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A Celeb Decides To Be On Both Sides Of A Heated Debate And Gets Schooled By Fox News

That moment when you watch Fox News rip someone apart, and they're surprisingly so far on the winning end that you find yourself nodding even after the segment is over. Not that that just happened to me or anything.All five minutes are pretty golden, but 1:58 is where the points start pouring in.

A Celeb Decides To Be On Both Sides Of A Heated Debate And Gets Schooled By Fox News


This is Jenny McCarthy's op-ed that they're referring to, in case you're interested in reading it.

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A lot of people here are like family to me," Michelle says about Bread for the City — a community nonprofit located in Washington DC that provides local residents with food, clothing, health care, social advocacy, and legal services. And since the pandemic began, the need to support organizations like Bread for the City is greater than ever, which is why Amazon is Delivering Smiles to local charities across the country this holiday season.

Watch the full story:

Amazon is giving back by fulfilling hundreds of AmazonSmile Charity Lists, and donating essential pantry and food items to help organizations like Bread for the City provide to those disproportionately impacted this year.

Visit AmazonSmile Charity Lists to donate directly to a local charity in your community, or simply shop smile.amazon.com and Amazon will donate a portion of the purchase price of eligible products to your charity of choice.

Most of us are our own worst critics. We bully ourselves when we fall short of perfection, carry around past regrets, and refuse to let ourselves off the hook for any transgressions.

Unless this cycle is stopped, it can lead to persistent self-inflicted suffering. Studies show that those who have a hard time forgiving themselves are more likely to experience heart attacks, high blood pressure, depression, and addiction.

Fred Luskin, PhD, director of the Stanford University Forgiveness Project, told Prevention there are four things that are hardest for people to forgive themselves for:

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True

A lot of people here are like family to me," Michelle says about Bread for the City — a community nonprofit located in Washington DC that provides local residents with food, clothing, health care, social advocacy, and legal services. And since the pandemic began, the need to support organizations like Bread for the City is greater than ever, which is why Amazon is Delivering Smiles to local charities across the country this holiday season.

Watch the full story:

Amazon is giving back by fulfilling hundreds of AmazonSmile Charity Lists, and donating essential pantry and food items to help organizations like Bread for the City provide to those disproportionately impacted this year.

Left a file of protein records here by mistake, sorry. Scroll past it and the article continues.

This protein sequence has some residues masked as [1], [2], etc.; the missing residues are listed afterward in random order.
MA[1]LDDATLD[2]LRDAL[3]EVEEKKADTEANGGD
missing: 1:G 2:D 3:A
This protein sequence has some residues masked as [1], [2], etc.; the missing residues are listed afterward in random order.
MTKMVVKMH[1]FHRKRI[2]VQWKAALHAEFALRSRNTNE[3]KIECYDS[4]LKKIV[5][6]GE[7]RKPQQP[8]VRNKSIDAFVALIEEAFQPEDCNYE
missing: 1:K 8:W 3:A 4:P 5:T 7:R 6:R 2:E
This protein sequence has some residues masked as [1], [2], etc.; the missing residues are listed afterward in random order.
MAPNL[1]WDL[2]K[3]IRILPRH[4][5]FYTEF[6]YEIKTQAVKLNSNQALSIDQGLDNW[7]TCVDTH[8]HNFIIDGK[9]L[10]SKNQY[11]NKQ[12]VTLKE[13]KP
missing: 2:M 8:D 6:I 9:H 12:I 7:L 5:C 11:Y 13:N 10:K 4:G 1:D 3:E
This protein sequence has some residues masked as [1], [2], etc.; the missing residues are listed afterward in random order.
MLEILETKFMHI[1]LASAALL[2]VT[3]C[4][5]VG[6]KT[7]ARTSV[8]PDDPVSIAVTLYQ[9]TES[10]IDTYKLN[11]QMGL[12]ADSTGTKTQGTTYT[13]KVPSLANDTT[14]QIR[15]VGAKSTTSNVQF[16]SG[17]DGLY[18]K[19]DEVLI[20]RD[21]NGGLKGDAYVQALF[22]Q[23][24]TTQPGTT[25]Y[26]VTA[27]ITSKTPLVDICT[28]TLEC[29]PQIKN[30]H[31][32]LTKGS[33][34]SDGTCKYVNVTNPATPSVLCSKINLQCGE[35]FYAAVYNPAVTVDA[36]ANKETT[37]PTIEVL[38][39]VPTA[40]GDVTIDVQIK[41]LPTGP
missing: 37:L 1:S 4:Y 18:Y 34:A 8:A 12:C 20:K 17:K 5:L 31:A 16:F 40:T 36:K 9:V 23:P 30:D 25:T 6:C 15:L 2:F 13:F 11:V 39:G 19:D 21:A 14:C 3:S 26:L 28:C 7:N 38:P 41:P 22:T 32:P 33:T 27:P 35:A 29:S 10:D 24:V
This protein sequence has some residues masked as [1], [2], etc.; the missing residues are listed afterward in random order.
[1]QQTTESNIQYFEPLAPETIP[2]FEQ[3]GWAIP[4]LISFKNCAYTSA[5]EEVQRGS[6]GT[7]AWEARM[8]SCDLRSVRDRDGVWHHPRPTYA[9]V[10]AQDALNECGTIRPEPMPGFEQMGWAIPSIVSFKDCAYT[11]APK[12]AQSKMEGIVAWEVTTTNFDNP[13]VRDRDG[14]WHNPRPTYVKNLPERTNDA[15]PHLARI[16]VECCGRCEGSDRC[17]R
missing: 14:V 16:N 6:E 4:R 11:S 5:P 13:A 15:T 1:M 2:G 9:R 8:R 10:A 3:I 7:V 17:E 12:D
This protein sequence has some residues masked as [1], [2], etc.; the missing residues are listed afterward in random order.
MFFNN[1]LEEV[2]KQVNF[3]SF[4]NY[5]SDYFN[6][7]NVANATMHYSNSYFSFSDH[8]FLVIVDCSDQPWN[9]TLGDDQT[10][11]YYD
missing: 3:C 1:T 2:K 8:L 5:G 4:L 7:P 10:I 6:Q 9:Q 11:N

Visit AmazonSmile Charity Lists to donate directly to a local charity in your community, or simply shop smile.amazon.com and Amazon will donate a portion of the purchase price of eligible products to your charity of choice.

Schools often have to walk a fine line when it comes to parental complaints. Diverse backgrounds, beliefs, and preferences for what kids see and hear will always mean that schools can't please everyone all the time, so educators have to discern what's best for the whole, broad spectrum of kids in their care.

Sometimes, what's best is hard to discern. Sometimes it's absolutely not.

Such was the case this week when a parent at a St. Louis elementary school complained in a Facebook group about a book that was read to her 7-year-old. The parent wrote:

"Anyone else check out the read a loud book on Canvas for 2nd grade today? Ron's Big Mission was the book that was read out loud to my 7 year old. I caught this after she watched it bc I was working with my 3rd grader. I have called my daughters school. Parents, we have to preview what we are letting the kids see on there."

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"Run the dishwasher twice" might sound like strange mental health advice, but a viral post is proving that it's actually quite helpful.

Danielle Wunker, a Licensed Professional Counselor and Supervisor, shared a story on her Facebook page that is resonating with people who struggle with mental health issues. It originally came from an answer from Katie Scott on Quora to the question "Has a therapist ever told you something completely unexpected?"

It reads:

"When I was at one of my lowest (mental) points in life, I couldn't get out of bed some days. I had no energy or motivation and was barely getting by.

I had therapy once per week, and on this particular week I didn't have much to 'bring' to the session. He asked how my week was and I really had nothing to say.

'What are you struggling with?' he asked.

I gestured around me and said 'I dunno man. Life.'

Not satisfied with my answer, he said 'No, what exactly are you worried about right now? What feels overwhelming? When you go home after this session, what issue will be staring at you?'

I knew the answer, but it was so ridiculous that I didn't want to say it.
I wanted to have something more substantial.
Something more profound.

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